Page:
During my recent trip to Long Beach, I had the good fortune of checking out some incredible shops and restaurants during my stay. We’ve featured quite a few remarkable places here on the site, but few have truly taken my breath away like The Federal Bar.
Originally opened as a bank at the turn of the last century, The Federal Bar has been immaculately and meticulously restored so it looks as if it was just built. When you walk in, you are immediately greeted by one of two breathtaking crystal chandeliers hanging from the three floor-high ceiling. As you follow the cherry pillars up towards the ceiling, you see the original hand painted beams running the entire length of the building. The beautiful damask curtains are nestled between the windows which flood the floor with natural light from outside. The bar on the right as you walk in is so well integrated into the look of the interior, you almost don’t even notice that it’s there. At first I was skeptical of their rather limited looking whiskey selection, but as I traveled towards one of their several private siting areas, my fears were laid to rest. At the rear end of the restaurant sits a beautiful floor to ceiling mural, beside which rests one of the more impressive whiskey bars I’ve ever seen. As incredible as all this was, I had only just begun my exploration of The Federal Bar.
It turns out, there was not only a basement bar which had private VIP areas nestled inside one of the banks original vaults, there was also a legitimate Speak Easy used during Prohibition which was converted to yet another bar within a bar, within a bar. As we entered the dimly lit basement, it definitely felt more like a nightclub. Nothing too fancy, just some velvet red curtains, some sitting areas but still a very weathered, vintage looking bar which kept with the overall aesthetic of The Federal Bar. It had a little more underground, grungy feel to it, but that’s what was cool about it. Plus the vault. My God, the vault. The door was so intimidating I was almost afraid to go in it. Lastly we were led into the speak easy. The lights were out because it wasn’t open yet, however we were lucky enough to be told the password to get it once it opened: “Johnny sent me”.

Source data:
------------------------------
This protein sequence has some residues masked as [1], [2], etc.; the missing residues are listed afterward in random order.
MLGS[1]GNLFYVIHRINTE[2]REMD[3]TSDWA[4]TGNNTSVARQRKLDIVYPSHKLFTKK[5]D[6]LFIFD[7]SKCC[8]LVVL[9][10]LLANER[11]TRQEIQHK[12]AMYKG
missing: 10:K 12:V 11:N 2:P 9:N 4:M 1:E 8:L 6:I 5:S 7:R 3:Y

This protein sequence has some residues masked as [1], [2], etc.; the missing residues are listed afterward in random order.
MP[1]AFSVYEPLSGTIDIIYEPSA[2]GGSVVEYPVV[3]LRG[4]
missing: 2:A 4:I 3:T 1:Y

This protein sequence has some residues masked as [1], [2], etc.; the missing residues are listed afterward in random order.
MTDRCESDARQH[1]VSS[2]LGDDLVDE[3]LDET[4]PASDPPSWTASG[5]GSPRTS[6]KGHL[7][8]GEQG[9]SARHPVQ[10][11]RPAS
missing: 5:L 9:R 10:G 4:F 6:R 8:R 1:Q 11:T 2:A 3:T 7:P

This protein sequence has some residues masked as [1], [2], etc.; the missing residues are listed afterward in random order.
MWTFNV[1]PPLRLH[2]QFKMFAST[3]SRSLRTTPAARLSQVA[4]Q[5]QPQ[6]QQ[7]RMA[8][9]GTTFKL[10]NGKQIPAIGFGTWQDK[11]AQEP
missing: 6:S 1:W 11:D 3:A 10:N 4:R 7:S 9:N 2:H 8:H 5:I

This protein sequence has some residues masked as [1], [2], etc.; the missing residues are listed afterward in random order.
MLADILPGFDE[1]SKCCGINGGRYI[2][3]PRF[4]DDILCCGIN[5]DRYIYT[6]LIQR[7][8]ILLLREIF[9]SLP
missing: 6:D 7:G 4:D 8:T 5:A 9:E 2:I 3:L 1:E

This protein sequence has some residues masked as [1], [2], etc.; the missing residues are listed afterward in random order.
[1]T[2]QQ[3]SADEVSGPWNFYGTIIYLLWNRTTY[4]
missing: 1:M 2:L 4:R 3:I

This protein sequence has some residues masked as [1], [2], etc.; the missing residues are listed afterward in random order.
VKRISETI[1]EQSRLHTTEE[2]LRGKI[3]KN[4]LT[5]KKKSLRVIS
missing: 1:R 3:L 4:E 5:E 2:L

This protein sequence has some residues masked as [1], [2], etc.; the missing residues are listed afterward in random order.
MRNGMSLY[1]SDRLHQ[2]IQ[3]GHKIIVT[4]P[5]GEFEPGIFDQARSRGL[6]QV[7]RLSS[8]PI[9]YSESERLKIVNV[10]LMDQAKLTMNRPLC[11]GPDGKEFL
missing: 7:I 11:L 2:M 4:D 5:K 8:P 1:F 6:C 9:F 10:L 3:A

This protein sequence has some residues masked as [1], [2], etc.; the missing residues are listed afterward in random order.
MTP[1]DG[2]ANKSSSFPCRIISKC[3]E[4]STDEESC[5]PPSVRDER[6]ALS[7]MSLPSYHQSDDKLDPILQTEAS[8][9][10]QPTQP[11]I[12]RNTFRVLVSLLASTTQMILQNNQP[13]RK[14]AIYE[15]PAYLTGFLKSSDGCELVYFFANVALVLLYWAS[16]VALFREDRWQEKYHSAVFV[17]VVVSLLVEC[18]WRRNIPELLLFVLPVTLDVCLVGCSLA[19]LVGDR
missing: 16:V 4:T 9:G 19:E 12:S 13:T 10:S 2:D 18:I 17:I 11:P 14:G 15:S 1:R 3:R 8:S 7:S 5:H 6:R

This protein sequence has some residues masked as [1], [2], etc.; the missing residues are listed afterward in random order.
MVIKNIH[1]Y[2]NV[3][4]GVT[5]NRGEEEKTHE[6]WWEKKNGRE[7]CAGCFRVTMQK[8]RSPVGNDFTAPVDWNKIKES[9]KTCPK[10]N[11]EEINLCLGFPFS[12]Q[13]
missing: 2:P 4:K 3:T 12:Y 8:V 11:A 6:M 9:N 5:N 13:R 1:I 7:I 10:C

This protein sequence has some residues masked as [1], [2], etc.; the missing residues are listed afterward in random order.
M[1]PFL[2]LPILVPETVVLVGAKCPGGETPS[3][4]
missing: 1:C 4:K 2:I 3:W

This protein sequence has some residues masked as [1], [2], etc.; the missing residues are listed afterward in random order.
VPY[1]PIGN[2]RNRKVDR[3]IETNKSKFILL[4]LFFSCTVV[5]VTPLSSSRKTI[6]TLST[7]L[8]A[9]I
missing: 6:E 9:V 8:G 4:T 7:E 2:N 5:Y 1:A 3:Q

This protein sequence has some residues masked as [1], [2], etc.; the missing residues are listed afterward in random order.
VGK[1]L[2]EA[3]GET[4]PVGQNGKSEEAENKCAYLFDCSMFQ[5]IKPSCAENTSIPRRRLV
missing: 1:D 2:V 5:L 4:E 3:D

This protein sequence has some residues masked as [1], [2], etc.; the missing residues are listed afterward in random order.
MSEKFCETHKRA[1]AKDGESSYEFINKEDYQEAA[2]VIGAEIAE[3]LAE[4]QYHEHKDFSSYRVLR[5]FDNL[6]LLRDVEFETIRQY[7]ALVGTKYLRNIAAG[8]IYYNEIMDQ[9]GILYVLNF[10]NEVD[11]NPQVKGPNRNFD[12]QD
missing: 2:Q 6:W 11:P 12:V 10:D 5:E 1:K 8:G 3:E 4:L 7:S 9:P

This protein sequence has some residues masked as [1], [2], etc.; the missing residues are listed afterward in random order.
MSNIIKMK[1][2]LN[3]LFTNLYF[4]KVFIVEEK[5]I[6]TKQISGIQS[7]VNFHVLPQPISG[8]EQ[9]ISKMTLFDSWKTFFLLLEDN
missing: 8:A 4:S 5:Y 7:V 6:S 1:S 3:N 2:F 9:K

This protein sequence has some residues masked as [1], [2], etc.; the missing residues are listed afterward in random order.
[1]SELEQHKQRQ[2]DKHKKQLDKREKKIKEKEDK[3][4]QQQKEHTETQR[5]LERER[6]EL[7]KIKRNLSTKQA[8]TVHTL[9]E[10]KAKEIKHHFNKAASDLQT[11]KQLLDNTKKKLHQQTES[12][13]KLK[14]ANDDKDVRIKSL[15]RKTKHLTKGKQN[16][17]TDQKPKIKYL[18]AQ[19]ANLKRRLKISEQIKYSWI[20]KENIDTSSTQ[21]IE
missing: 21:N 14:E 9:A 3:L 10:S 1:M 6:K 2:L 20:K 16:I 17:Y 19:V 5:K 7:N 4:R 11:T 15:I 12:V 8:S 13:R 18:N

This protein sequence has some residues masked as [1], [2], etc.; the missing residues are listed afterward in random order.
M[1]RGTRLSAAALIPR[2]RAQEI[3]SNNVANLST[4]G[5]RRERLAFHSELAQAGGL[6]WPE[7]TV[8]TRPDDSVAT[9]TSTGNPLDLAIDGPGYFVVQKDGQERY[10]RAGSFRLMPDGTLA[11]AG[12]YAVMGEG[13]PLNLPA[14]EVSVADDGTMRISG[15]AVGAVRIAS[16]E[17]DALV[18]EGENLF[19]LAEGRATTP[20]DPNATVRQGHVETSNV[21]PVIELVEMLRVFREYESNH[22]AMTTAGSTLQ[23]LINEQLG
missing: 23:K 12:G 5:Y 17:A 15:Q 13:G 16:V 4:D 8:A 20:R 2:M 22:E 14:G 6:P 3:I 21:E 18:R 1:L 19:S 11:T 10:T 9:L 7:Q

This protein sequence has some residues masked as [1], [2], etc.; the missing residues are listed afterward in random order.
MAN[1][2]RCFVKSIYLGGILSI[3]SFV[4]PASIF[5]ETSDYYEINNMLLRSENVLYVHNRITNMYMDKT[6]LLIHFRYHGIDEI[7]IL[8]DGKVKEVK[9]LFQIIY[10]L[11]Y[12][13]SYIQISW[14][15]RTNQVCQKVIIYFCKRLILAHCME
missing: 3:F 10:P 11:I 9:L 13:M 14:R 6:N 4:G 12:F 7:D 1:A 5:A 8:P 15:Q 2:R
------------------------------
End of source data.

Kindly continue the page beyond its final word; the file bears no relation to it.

I was so enamored with The Federal Bar that I had to go back during dinner. Their beer selection is quite good, as was the food, however, the service was a bit lack luster during dinner time. We had to wait over an hour for our food, which was unfortunate, and we were sat so far away from the bar that it also took forever for our drinks to show up. Thankfully our waitress (who was decked out in fully 20’s flapper garb which I thought was a nice touch) was aware of the problem and was gracious enough to give us a nice discount on our meal which made up for any unpleasant feelings which were had during our meal. After speaking with some locals about our experience, it turns out that since The Federal Bar has opened service has been a bit dodgy. People tend not to mind because the interior is so awe inspiring, but if you’re going to invest so much money in restoring a building like that, one would think service and getting food out on time is something that wouldn’t be overlooked.
Still, if you happen to find yourself in Long Beach, or are in LA and feel like taking a short drive, I cannot recommend enough stopping into the Federal Bar for lunch or dinner. All that’s missing is George Banks from Mary Poppins walking up to you singing about tuppence (whatever those are). It’s a wonderful time warp of a restaurant that I’m sure you’ll enjoy.